Ongoing sleep deprivation has not only been associated with high blood pressure(hypertension), a known risk factor for heart disease but also linked with increased body weight and higher levels of chemicals linked to inflammation. Although it hasn't been proven that inflammation causes heart disease, higher levels of inflammation are typical in people living with it.

How do sleep disorders like insomnia and sleep apnoea affect my heart?

One way clinicians know a link exists between sleep and heart conditions is because people with sleep apnoea are likelier to experience heart disease.

When someone has sleep apnoea, their breathing pauses for short periods while sleeping. These pauses, which can occur 30 times or more an hour, cause the person to wake as they gasp for air. This, in turn, prevents a restful night's sleep.

Sleep apnoea is strongly associated with high blood pressure, irregular heartbeats, coronary artery disease and heart failure.

The American National Commission on Sleep Disorders Research estimated that obstructive sleep apnoea may account for 38,000 cardiovascular deaths in the US each year.

An increasing number of studies also show links between insomnia and the risk of heart disease.

The good news is there are ways to treat sleep disorders, so talk to your doctor if you're struggling with sleep.

A man, looking visibly tired and frustrated, lies in bed staring at the wall. There is an alarm clock next to him in the foreground. The lighting is bluish suggesting that it's the early hours of the morning and he hasn't slept yet.

How much sleep is best for my heart?

There's debate amongst experts about exactly how much sleep is ideal.

For 'optimal health', the American Academy of Sleep Medicine recommends seven or more hours of sleep per night for adults. While the American Heart Association suggests, seven or eight is ideal. Meanwhile, a study presented at the 2018 European Society of Cardiology conference suggested that six to eight hours of sleep a night is ideal for heart health.

Seven to eight hours of sleep is a good target. Although some people may need more and others less. The quality of the time you are asleep and following a regular sleep routine is also important.

How do heart conditions affect my sleep?

Of course, getting the ideal amount of sleep can be easier said than done, as anyone who has experienced insomnia knows only too well. Sometimes a heart condition can also negatively impact the quality of your sleep.

While you probably can't cure your heart condition, there are some steps you can take towards getting a better night's sleep.

In this video on dealing with sleep problems, psychologist Marie Young talks about disruption in sleep after a heart event. She provides top tips for getting a better night's sleep.

Psychologist Marie Young, talks about how sleep can be impacted after spending time in hospital and after having a heart event.

Will sleeping tablets affect my heart condition or my heart pills?

For those still struggling to get a good night's sleep, you may also look to pharmaceutical or complementary medicines for help.

However, some medication for insomnia isn't safe for people with certain heart conditions, so it's important to mention your heart condition and treatment to your health professional when talking about sleeping tablets.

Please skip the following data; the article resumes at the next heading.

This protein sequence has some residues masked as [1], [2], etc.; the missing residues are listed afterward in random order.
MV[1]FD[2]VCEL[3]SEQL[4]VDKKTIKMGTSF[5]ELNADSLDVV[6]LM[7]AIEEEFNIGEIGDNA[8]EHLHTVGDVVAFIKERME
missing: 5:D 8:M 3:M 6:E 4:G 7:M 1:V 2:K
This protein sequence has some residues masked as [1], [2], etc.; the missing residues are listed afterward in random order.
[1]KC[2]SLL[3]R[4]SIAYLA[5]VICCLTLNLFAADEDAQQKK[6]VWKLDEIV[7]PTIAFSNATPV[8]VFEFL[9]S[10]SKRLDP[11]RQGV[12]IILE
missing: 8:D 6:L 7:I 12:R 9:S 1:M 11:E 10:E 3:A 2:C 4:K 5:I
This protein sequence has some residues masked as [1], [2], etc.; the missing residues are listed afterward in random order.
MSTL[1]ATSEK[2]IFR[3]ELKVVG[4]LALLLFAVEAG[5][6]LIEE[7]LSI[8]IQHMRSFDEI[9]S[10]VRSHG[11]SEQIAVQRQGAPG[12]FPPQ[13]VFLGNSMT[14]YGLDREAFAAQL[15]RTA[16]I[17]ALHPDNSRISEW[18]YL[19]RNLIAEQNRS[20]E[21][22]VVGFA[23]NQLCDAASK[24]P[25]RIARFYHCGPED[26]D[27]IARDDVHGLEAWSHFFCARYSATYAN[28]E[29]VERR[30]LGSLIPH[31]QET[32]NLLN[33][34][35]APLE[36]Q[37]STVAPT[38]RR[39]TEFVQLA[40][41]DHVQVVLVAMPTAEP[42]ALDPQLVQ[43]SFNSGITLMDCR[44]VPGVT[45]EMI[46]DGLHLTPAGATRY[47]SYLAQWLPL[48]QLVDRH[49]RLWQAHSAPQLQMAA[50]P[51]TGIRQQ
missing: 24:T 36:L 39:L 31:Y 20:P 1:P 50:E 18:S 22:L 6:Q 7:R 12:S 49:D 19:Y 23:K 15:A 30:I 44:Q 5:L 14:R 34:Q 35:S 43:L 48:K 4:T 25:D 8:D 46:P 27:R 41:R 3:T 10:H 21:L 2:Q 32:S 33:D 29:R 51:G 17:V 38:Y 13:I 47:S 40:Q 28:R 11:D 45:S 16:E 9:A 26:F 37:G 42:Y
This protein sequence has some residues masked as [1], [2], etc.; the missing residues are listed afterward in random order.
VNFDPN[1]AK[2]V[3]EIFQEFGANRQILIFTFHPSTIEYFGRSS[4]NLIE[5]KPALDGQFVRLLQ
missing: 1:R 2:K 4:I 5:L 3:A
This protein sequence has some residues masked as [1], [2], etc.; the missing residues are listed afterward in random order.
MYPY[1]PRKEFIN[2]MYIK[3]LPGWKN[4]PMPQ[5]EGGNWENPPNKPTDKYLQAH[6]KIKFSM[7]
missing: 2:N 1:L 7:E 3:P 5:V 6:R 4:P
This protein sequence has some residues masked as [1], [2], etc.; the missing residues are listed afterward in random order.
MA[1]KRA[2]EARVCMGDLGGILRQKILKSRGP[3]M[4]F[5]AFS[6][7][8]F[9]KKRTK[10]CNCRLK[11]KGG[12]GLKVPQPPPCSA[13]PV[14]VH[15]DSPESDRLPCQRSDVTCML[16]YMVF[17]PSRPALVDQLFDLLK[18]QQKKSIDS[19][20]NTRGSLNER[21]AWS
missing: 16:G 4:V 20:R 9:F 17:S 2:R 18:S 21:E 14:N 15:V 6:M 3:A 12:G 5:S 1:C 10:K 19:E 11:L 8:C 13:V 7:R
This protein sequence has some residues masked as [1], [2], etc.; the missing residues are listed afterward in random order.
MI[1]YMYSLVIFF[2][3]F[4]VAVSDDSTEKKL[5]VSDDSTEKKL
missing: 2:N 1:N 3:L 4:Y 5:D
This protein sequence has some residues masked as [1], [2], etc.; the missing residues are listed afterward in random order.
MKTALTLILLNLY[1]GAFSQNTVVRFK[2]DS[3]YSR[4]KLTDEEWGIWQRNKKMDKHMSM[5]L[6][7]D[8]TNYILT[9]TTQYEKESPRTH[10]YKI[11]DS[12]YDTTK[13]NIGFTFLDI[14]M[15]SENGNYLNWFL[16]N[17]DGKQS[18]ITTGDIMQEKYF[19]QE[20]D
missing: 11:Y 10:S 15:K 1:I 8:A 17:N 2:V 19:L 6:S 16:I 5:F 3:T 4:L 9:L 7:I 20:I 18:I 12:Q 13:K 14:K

It's also possible that certain sleeping pills (either prescribed or over-the-counter) could interact with your heart medication. Once again, talk to your doctor or pharmacist before starting any medication to help you sleep.

When is the best time to sleep?

We all have different lives, jobs and daily demands. Whether you're a night owl or an early riser – the most crucial part of sleep is getting into a consistent, regular routine to get enough restorative sleep each night.

Some studies have shown that it's important to sleep as much as possible during the hours of darkness because this helps to align the body's circadian rhythm with its environment and improves our sleep quality.

Get professional support

Regular, good-quality sleep is essential for heart health and should be a priority for everyone. A lack of sleep can significantly impact your health and quality of life.

Te Kete Haerenga is a downloadable toolkit designed to help you learn about sleep and how to improve it. Included is a sleep tracker to help you improve your sleep habits.

If these tips and tools don't help to improve your sleep and you are having ongoing symptoms of poor sleep, talk to your doctor and discuss whether any treatment is needed.

Signs you may need to talk to your doctor:

  • Ongoing problems with mood.
  • Excessive daytime sleepiness.
  • Restlessness in bed.
  • Severe snoring.
  • Waking unrefreshed despite having a good night's sleep.
Lily Henderson, NZRD

Lily Henderson, NZRD

National Nutrition Advisor

I am passionate about improving the health of all Kiwis from young through to old. I have enjoyed working in nutrition in the UK, Australia and New Zealand.


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  2. New England Journal of Medicine Shifts to and from Daylight Savings Time and Incidence of Myocardial Infarction
  3. Circulation: Sleep Duration and Quality: Impact on Lifestyle Behaviours and Cardiometabolic Health: A Scientific Statement From the American Heart Association